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I remember at one time, you had a ton of dominant three down running backs. So many injuries and unproductivity (Jamaal Charles, Le’Veon Bell, Marshawn Lynch, Adrian Foster, Eddie Lacy, CJ Anderson, DeMarco Murray) are pushing fantasy owners to wait on selecting a running back. In today’s game, there are a surplus of NFL teams that use a running back “by committee” approach to keep them healthy throughout the season. Five to eight running backs use to be selected in the first round in past years, now they’re selected in the second, third, and fourth rounds.
Here are my top five fantasy running backs
1.) Adrian Peterson, Minnesota Vikings (Bye week 6) – At 31 years old, AP is still on top of his game and his numbers last season (327 attempts, 1,485 rushing yards, 11 touchdowns) were remarkable. I would love to see him get more involved in the passing game (only 30 receptions last season) but as long as he’s the first option to score a touchdown in the red zone, he’ll always be the first running back selected in fantasy drafts.
2.) Todd Gurley, Los Angeles Rams (Bye week 8) – Fantasy wise, I love the guy but hate the team he plays for. His stats last season as a rookie were fantastic (229 attempts, 1,106 rushing yards and 10 touchdowns in 13 games) but now that he has a rookie quarterback in Jared Goff, he’ll be relied on more than ever to produce and catch the ball from the backfield (only caught 21 passes last season).
3.) Le’Veon Bell, Pittsburgh Steelers (Bye week 8) – If he was not facing a suspension, Bell would be No. 1 on my list. He did state that he will win the appeal and won’t miss any games as a result of the situation. If that’s true, Bell is the best all-around running back in football, plus he’s in the best offense and should go in the top five in all fantasy drafts.
4.) Ezekiel Elliott, Dallas Cowboys (Bye week 7) – Don’t let Elliott’s domestic violence case steer you away from taking him in the late first/early second round in drafts. Dallas has the strongest offensive line in the league so the sky is the limit for Elliott. Just ask Darren McFadden who ran over 1,000 yards last season for the Cowboys in only 11 starts.
5.) David Johnson, Arizona Cardinals (Bye week 9) – What I love about Johnson is he’s a stud as a receiver and was far better as a runner than we expected. He’s a big running back who stepped into the starting job last December and exploded, eclipsing over 100 yards in his first four starts. I am worried that he’ll lose touches to Chris “CJ2K” Johnson and Andre Ellington during the season, but he should get the goal line carries that would make him a good low end RB1.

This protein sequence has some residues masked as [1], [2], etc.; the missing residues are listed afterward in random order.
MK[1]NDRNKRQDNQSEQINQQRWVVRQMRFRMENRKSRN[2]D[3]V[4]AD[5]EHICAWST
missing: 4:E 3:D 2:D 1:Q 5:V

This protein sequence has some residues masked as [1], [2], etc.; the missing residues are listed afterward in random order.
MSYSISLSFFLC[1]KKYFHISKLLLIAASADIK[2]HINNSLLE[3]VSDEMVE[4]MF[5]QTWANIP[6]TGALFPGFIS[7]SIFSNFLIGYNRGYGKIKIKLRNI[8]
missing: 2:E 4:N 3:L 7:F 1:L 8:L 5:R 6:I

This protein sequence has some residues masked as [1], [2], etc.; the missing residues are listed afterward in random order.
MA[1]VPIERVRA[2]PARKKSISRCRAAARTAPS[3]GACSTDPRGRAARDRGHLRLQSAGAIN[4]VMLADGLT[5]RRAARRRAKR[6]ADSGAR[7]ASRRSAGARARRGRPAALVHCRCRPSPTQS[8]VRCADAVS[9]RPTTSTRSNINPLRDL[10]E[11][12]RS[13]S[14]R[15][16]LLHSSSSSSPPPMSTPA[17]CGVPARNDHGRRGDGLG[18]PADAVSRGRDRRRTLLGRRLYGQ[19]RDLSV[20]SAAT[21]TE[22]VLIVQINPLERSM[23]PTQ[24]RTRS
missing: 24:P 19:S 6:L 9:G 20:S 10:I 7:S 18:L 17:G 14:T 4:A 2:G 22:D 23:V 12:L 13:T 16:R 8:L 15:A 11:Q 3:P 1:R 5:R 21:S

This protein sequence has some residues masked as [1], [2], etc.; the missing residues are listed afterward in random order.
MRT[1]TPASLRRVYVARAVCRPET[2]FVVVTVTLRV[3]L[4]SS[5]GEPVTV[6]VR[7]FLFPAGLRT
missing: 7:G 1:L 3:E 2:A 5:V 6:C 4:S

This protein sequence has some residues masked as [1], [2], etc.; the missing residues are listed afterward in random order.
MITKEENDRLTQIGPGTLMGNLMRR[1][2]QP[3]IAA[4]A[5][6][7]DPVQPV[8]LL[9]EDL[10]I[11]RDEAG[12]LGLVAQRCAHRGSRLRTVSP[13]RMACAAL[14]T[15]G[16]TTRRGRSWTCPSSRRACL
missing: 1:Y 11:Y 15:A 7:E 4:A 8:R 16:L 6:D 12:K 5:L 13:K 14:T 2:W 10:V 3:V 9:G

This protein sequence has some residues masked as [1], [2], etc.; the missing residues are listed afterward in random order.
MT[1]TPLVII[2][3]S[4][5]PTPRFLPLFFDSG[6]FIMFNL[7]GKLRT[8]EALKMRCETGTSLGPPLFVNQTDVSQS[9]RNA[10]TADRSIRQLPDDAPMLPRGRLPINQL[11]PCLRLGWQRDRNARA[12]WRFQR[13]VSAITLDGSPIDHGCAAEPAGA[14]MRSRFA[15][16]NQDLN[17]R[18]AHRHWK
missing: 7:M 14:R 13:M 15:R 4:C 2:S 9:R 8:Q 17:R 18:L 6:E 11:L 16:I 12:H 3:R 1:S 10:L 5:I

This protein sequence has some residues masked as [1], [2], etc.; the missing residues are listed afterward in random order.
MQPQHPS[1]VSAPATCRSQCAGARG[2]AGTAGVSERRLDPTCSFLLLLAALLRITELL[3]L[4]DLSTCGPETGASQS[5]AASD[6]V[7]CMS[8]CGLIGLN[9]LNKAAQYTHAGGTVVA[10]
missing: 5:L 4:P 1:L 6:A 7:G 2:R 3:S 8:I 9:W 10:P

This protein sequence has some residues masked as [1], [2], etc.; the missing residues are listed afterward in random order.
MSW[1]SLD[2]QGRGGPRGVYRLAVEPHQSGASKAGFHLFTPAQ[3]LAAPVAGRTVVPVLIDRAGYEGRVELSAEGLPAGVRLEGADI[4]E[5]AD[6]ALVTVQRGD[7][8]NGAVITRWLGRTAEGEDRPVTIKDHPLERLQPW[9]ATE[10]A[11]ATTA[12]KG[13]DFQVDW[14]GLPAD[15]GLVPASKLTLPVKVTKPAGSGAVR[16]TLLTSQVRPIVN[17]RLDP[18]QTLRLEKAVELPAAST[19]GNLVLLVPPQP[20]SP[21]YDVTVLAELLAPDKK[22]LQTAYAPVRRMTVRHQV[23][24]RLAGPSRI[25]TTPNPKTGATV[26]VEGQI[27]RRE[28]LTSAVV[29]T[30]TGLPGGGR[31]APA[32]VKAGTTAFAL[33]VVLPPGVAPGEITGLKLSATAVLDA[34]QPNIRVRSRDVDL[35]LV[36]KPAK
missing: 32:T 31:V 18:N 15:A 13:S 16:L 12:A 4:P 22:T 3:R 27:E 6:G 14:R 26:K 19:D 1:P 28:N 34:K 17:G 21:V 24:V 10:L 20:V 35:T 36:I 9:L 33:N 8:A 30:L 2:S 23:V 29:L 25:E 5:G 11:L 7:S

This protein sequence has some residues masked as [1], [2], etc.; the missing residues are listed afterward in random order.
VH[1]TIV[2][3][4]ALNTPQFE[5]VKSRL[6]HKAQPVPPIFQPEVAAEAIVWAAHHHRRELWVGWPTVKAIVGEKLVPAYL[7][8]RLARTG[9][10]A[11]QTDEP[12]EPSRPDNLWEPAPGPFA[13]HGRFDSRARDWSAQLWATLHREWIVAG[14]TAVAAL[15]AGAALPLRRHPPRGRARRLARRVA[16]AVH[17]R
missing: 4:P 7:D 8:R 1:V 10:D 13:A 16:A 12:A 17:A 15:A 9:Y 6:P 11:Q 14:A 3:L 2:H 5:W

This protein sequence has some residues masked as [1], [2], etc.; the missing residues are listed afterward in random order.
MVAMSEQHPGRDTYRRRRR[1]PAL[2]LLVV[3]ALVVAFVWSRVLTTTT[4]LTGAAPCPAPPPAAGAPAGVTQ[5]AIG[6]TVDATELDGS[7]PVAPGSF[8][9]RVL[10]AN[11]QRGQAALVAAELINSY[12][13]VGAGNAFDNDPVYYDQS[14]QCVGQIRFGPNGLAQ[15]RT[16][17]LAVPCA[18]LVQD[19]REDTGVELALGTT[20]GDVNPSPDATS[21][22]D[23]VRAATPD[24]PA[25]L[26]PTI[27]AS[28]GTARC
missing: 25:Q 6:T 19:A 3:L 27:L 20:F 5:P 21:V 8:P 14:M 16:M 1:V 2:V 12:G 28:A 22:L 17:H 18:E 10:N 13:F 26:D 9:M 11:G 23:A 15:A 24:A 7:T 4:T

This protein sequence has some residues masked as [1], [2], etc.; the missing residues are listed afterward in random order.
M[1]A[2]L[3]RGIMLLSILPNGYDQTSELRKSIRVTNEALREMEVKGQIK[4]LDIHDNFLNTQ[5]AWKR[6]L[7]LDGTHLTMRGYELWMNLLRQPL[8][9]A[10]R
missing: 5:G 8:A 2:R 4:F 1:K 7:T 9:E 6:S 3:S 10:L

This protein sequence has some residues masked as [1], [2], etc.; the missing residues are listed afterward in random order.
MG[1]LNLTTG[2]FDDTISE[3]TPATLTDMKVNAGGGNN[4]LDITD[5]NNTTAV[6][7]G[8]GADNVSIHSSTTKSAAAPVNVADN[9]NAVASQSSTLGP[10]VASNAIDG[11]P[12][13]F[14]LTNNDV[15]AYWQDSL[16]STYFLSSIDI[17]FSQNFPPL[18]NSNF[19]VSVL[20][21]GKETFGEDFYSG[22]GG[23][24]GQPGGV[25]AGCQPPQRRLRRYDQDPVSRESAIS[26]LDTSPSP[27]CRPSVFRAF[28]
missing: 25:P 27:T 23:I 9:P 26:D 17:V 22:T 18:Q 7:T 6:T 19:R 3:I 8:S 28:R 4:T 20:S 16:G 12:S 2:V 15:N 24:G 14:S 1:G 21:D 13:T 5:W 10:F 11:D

Here are my top 5 sleepers
1.) Duke Johnson Jr, Cleveland Browns (Bye Week 13) – Whoever the quarterback will be for Cleveland, he is going to need Johnson’s pass catching skills to excel. Even though the Browns want to split carries between Isiah Crowell and Johnson, I see the Browns trailing a lot during the season, which will benefit Johnson more.
2.) Ameer Abdullah, Detroit Lions (Bye week 10) – Abdullah is expected to be the Lions featured running back now that Joique Bell is gone. He did have a lackluster rookie year and some maybe skeptical to draft him. Abdullah got stronger during the offseason and still has unbreakable speed, which makes him a potential sleeper pick.
3.) Derrick Henry, Tennessee Titans (Bye week 13) – Should DeMarco Murray experience any challenges or become banged up as his past history has proven so, Henry will claim the starting role and not look back. The Titans drafted him for a reason so he should be owned in leagues.
4.) C.J. Prosise, Seattle Seahawks (Bye week 5) – In order to keep starter Thomas Rauls healthy, it would make sense to see Prosise get some carries during the game and especially later downs. Rawls will not be playing any preseason games, so Prosise could definitely benefit from that as well.
5.) Paul Perkins, New York Giants (Bye week 8) – The Giants backfield will be very interesting this season. As of right now, Rashad Jennings is the starter, but he’s 31 years old and could be considered a liability. Shane Vereen has his role as the third down running back, and Andre Williams will also be used in short yardage. Perkins might be able to do everything for the backfield, plus coaches are talking about him being a complete back. He may not start immediately, but his playing time should grow during the season.